Hopefully you now have a plan for how to have plenty of water in your house, but what happens when that runs out? This is where a good water filter comes in. Now if you go to Amazon and search for water filters you will be inundated with results and could get easily overwhelmed. Sawyer Products Mini Water Filtration System is a good first step in water filtration, I would recommend one of these for every person in the family. The next level of filter would be one that can treat a whole family and my filter of choice from my backpacking days is Katadyn Hiker Pro Microfilter. This filter is small yet powerful enough to provide you plenty of water, 300 gallons per cartridge. The ultimate home filtration system is the Big Berkey Water Filter System. This system filters up to 15 gallons per day and has a life span of 6,000 gallons of water. That is enough to last a family of four over four years!
The rule of three states that you can survive up to three weeks without food. This does not mean that the three weeks will be pleasant, you will experience stomach pains, headaches, sluggishness, and nausea. Most Americans eat more than they should everyday, this is why 68.8% of Americans are considered overweight or obese. If we experience a SHTF scenario, that number will drop rapidly and painfully. The first thing that you should do is take an inventory of the food stuffs that you have on hand. The easiest way to make a post-collapse situation bearable is to continue eating the same types of foods, now this doesn’t include McDonald’s and Burger King, they won’t make it very long when the SHTF. After you inventory your food, the next time you go to the store you should buy more of that same type of food, that is shelf stable. A few good examples are pasta, cereals, soups, chili, rice, beans, and canned vegetables.
The easiest way to incorporate new items into your preps is to try a new item each week. There is no point in buying a 50 pound bucket of rice from a prepper store if no one in your house eats rice, or you don’t know how to cook it. So start slow, try different food types each week and incorporate the ones that your family likes into your preps. The best way to build up your supply is to just buy more of these items each time you go to the store. Don’t forget to have some comfort foods as well, this will help keep morale up, I personally like dark chocolate and have a few bars stored. After you have a good supply, you should inventory and take a look at the number of calories each item has. The average person needs about 2,000 calories per day to maintain their weight. This number can vary drastically based upon your individual height, weight, and activity level, but we will use 2,000 calories as a guideline.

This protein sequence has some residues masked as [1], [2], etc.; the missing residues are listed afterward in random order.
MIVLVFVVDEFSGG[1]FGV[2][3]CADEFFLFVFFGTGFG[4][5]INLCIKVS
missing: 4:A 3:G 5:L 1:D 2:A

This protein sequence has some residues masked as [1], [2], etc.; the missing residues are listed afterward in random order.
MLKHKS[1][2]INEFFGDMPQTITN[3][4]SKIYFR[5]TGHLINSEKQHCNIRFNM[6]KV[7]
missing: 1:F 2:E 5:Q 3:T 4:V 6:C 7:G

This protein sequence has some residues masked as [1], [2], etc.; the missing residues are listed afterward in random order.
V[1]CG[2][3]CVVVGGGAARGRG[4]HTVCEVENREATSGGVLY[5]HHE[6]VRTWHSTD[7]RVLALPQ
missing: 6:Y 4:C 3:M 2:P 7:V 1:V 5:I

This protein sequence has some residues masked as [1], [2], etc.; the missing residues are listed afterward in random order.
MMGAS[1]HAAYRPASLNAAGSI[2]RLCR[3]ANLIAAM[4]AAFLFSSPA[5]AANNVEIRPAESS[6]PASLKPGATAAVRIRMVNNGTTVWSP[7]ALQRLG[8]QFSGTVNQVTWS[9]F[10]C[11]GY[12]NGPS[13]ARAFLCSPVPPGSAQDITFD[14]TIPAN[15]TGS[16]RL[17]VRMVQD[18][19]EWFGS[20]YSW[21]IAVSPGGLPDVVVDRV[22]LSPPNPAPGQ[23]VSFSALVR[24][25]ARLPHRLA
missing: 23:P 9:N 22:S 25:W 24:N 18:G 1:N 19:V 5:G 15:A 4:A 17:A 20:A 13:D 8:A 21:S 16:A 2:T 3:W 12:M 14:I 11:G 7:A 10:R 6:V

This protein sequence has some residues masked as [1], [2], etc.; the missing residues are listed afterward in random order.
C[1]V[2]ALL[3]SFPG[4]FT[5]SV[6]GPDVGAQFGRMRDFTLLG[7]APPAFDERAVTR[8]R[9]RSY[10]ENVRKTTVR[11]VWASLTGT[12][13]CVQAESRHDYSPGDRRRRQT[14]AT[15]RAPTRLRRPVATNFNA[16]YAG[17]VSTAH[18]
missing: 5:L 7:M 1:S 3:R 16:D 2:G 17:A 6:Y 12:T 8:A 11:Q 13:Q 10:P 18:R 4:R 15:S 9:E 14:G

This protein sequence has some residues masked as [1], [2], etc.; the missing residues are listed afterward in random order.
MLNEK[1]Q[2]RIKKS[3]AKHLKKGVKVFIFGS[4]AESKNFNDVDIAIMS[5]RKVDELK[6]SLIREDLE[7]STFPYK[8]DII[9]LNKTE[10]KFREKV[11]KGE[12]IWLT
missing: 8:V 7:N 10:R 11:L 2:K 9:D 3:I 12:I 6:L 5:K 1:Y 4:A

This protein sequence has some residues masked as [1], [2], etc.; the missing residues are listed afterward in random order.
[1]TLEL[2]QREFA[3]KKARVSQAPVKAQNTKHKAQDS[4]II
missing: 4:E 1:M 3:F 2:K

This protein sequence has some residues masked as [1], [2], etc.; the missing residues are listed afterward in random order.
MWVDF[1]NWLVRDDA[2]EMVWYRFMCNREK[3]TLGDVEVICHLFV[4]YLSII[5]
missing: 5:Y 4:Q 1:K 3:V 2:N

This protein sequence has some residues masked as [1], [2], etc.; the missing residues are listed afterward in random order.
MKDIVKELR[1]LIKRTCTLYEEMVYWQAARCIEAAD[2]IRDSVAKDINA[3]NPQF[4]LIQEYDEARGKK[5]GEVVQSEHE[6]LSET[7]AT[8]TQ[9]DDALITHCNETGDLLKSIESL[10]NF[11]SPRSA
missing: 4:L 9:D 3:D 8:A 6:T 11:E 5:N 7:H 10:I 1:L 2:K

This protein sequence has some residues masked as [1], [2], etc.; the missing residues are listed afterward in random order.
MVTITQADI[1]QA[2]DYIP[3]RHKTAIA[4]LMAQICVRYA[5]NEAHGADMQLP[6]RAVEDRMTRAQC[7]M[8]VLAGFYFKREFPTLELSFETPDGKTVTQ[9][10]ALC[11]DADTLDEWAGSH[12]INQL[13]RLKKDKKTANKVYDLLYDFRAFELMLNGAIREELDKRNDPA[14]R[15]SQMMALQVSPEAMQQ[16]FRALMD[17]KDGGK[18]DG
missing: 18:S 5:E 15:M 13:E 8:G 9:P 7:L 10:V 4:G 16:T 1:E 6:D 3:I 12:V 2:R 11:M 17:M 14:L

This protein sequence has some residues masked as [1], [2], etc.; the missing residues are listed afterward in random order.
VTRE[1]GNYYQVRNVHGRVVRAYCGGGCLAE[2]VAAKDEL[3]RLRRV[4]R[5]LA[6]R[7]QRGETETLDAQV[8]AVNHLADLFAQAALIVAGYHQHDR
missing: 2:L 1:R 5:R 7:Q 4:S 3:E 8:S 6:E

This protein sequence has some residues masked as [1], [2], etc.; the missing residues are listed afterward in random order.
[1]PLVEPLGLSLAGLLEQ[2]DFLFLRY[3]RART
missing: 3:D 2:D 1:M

Once you have stored foods that you normally eat and can buy easily at the store, it is time to look at long-term survival food. This is usually freeze-dried and can be purchased from numerous online retailers. Mountain House is probably the most popular of these, mainly due to its popularity with backpackers. These long-term foods can be purchased in small pouches, the size backpackers prefer, in large #10 cans, or in buckets. This is one of the easiest ways to add a well-balanced daily diet into your long-term storage. Some of the important things about these types of food is that storage life can be up to 25 years if they are in low temperature and low humidity conditions, thus a garage or an attic are not good options. And if you have more money than time, you buy a full year supply of these foods and have your long-term prepping done.
Once you have a stockpile of food and water, the next thing you need to do is research. This can be the most fun step if you like learning, or the toughest step if you are a very busy person. Read as much as possible. You need to learn about the different scenarios that you are prepping for. Depending on what you are prepping for, you will prioritize different items in different orders. This could be things like a generator, firearms, a solar system, a bug out location, and many others. Food and water are by far the most important and hopefully you will have those covered after reading this article and taking the steps listed.
Read these articles Top Prepper Books: Fiction and Top Prepper Reference Books this will help you find some books to read and more references. Also visit the numerous other prepper websites that are out there, a link to some of my favorites are at the top of the page under “Sites I Like”.
As always, Happy Prepping.